print("KeyboardInterrupt (ID: {}) has been caught. Cleaning up...".format(signal))
    exit(0)

As you can see, the function takes two positional arguments. The signal (integer) and the frame (object). The signal variable is an integer which represents the number of the caught signal. For SIGINT it’s the two (2). The frame variable represents the current Python stack frame which can be useful for debugging purposes.

Registering the signal action

To execute a function before quitting the program you need to register an action.

Action registering
signal.signal(signal.SIGINT, keyboardInterruptHandler)
Executing a long-running task

Now we’re executing a long-running task which will be interrupted by SIGINT.

Long-running task
while True:
    pass

Please note that the script will never end on it’s own.

Putting it all together
Whole script
#!/usr/bin/env python3
import signal

def keyboardInterruptHandler(signal, frame):
    print("KeyboardInterrupt (ID: {}) has been caught. Cleaning up...".format(signal))
    exit(0)

signal.signal(signal.SIGINT, keyboardInterruptHandler)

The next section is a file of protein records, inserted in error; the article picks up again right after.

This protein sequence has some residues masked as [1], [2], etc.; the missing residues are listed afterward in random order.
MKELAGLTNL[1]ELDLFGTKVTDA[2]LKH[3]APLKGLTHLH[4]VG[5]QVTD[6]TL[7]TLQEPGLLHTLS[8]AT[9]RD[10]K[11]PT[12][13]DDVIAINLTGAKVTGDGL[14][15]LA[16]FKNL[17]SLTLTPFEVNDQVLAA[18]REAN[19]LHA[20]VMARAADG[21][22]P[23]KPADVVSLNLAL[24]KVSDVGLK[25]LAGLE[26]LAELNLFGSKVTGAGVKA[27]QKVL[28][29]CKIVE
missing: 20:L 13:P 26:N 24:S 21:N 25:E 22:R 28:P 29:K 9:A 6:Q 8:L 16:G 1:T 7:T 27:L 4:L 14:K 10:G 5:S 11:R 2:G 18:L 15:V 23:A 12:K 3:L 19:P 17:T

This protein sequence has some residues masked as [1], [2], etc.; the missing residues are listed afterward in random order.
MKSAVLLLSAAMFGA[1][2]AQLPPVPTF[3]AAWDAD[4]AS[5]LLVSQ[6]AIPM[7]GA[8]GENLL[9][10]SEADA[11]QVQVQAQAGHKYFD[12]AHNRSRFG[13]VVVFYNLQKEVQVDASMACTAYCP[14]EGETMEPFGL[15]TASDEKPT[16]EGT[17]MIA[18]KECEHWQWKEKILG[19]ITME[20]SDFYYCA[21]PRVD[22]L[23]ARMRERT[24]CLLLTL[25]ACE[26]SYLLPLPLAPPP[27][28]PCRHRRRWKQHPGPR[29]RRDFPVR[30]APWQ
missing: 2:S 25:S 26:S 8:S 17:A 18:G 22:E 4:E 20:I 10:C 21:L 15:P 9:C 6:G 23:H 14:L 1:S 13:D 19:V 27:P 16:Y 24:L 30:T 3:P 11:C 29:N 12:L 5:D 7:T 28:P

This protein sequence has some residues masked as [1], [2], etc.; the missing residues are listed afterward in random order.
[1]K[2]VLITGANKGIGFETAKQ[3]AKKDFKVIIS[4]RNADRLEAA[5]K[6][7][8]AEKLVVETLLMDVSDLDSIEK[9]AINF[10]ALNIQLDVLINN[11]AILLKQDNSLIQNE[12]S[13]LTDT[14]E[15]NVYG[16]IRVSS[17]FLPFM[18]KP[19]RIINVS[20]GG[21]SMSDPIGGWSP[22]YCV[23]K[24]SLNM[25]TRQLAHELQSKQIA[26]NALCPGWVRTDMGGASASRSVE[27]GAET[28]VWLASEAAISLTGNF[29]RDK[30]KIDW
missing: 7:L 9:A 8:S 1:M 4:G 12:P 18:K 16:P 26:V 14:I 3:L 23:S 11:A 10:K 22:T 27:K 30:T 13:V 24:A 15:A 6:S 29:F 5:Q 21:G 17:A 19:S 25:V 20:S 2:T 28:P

while True:
    pass

When you run the script from above you will notice that nothing is happening. Just press CTRL+C and you will see the print output from the highlighted line.

Running the script

[email protected]: python3 keyboardinterrupt.py
<PRESS CTRL+C NOW!!!>
^CKeyboardInterrupt (ID: 2) has been caught. Cleaning up…

Catching KeyboardInterrupt exception

The second method reacting to is catching the KeyboardInterrupt exception. It can be useful in a script which is single threaded and also in long-running task situations which can be skipped but not canceling the whole script.

Prerequisites

We use the time library to simulate a running task. Therefore we’re importing it into a new file.